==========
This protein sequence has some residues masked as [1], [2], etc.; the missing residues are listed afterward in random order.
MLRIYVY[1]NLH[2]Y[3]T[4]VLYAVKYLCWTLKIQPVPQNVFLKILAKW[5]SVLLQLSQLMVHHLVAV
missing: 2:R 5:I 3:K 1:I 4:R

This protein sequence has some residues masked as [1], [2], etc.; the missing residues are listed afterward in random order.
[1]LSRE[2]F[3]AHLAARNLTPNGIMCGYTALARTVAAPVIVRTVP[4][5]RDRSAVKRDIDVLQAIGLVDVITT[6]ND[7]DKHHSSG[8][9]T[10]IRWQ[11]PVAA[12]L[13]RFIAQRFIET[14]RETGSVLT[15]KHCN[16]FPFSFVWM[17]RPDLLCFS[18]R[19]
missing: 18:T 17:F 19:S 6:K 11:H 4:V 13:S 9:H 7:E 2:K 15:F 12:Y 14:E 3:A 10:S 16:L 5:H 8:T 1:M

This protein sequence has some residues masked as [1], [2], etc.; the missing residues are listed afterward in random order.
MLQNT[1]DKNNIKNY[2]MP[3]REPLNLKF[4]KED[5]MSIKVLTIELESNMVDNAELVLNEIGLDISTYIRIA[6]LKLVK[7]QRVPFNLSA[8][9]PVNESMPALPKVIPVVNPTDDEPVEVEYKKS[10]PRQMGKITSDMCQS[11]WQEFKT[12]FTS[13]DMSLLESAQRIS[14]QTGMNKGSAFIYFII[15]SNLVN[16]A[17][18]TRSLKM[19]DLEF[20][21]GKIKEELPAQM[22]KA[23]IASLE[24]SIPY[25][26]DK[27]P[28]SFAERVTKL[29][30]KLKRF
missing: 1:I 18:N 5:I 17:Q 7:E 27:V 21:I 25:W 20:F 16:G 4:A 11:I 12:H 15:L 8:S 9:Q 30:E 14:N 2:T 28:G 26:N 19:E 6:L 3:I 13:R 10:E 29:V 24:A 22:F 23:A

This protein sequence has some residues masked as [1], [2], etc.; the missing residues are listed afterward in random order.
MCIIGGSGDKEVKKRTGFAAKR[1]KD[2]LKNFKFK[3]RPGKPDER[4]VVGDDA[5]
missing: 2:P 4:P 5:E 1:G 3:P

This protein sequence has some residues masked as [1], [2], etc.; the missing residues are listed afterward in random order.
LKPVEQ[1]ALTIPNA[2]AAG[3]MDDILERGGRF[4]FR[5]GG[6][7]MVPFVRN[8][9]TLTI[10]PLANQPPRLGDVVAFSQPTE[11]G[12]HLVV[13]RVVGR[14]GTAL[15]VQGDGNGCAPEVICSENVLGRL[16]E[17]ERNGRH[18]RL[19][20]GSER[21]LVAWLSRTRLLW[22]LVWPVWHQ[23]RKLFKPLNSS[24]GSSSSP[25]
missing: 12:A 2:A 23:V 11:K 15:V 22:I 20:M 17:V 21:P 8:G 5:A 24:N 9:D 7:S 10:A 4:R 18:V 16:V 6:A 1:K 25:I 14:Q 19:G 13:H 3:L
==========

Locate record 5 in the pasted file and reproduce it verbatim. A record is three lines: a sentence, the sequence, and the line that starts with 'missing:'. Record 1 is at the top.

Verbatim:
This protein sequence has some residues masked as [1], [2], etc.; the missing residues are listed afterward in random order.
LKPVEQ[1]ALTIPNA[2]AAG[3]MDDILERGGRF[4]FR[5]GG[6][7]MVPFVRN[8][9]TLTI[10]PLANQPPRLGDVVAFSQPTE[11]G[12]HLVV[13]RVVGR[14]GTAL[15]VQGDGNGCAPEVICSENVLGRL[16]E[17]ERNGRH[18]RL[19][20]GSER[21]LVAWLSRTRLLW[22]LVWPVWHQ[23]RKLFKPLNSS[24]GSSSSP[25]
missing: 12:A 2:A 23:V 11:K 15:V 22:I 20:M 17:V 21:P 8:G 5:A 24:N 9:D 7:S 10:A 4:R 18:V 16:V 6:A 1:K 25:I 14:Q 19:G 13:H 3:L